Editor’s note: We hope you read this short piece out loud to discover its eloquence in rhythm and sound. Written while thinking of the images in the”First They Killed My Father” movie, it speaks to contemporary times throughout troubled neighborhoods and nations. Sithis Yim Samnang is a young writer to keep on your horizon.
By Sithis Yim Samnang
I used to have a heart made of rice fields and cattle farms, a stomach enough for a grateful meal, and an eye rich in sunsets. Our bare feet were under a muddy puddle, red of leeched wounds, red of our own births, and red of our lotus lakes. But the dark eyes of a man stripped us of our redness, but a scarf. Told us our red was his and gave us a gun and a green hat. Our bare feet are on sandals now; our bare ass is covered up now. Our bare heart is made of iron now; and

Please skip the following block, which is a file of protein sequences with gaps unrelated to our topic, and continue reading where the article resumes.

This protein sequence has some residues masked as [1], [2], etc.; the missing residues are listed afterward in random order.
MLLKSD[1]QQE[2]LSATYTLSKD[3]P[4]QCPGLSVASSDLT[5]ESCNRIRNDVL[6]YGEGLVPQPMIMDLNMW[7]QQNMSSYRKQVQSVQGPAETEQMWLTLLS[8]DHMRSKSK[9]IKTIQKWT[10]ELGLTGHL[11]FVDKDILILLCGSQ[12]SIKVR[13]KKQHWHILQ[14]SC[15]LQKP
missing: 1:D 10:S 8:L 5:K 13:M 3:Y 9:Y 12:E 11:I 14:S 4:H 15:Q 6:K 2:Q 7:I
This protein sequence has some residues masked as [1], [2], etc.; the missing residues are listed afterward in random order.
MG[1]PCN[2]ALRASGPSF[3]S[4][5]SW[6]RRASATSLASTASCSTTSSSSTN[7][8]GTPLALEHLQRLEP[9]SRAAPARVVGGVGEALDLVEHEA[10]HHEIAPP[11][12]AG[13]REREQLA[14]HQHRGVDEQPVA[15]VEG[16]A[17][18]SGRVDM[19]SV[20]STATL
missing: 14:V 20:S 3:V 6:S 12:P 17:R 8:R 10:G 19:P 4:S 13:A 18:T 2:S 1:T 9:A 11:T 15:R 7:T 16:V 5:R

our bare eyes are death itself now.
I saw a family, but I didn’t know if my gun saw it first. I saw them in bright clothes smeared by redness slowly. I saw a child born out of a mother in the middle of a concrete road — red children empty of new beginnings. I saw an old woman with grey hair stripped of her golden voice, hungry for a grain of rice, laying on a piece of white cloth. I saw a man whose malaria whitened his face and handsome body. I saw a child born and died at the same time glistening between their mother’s uterus. They were born red and died red.
My eyes were red but my gun was faster.
I met this boy, my age. Jumping out of one redness into another, oblivion to the scarlet bones. My eyes in his, only because death was slower. My eyes were there first; only because his had been in mine. Faster than death. He was not red, and never will be. Too young for this red thing. His bare feet were red of scars, but his hands were happy. Save me, and save my eyes before the dark eyes of the man stripped you off. Escape. Run.
I will meet you when I can see again.
His small hands touched the sky
gathered pieces of my burned flesh
And we went to sleep.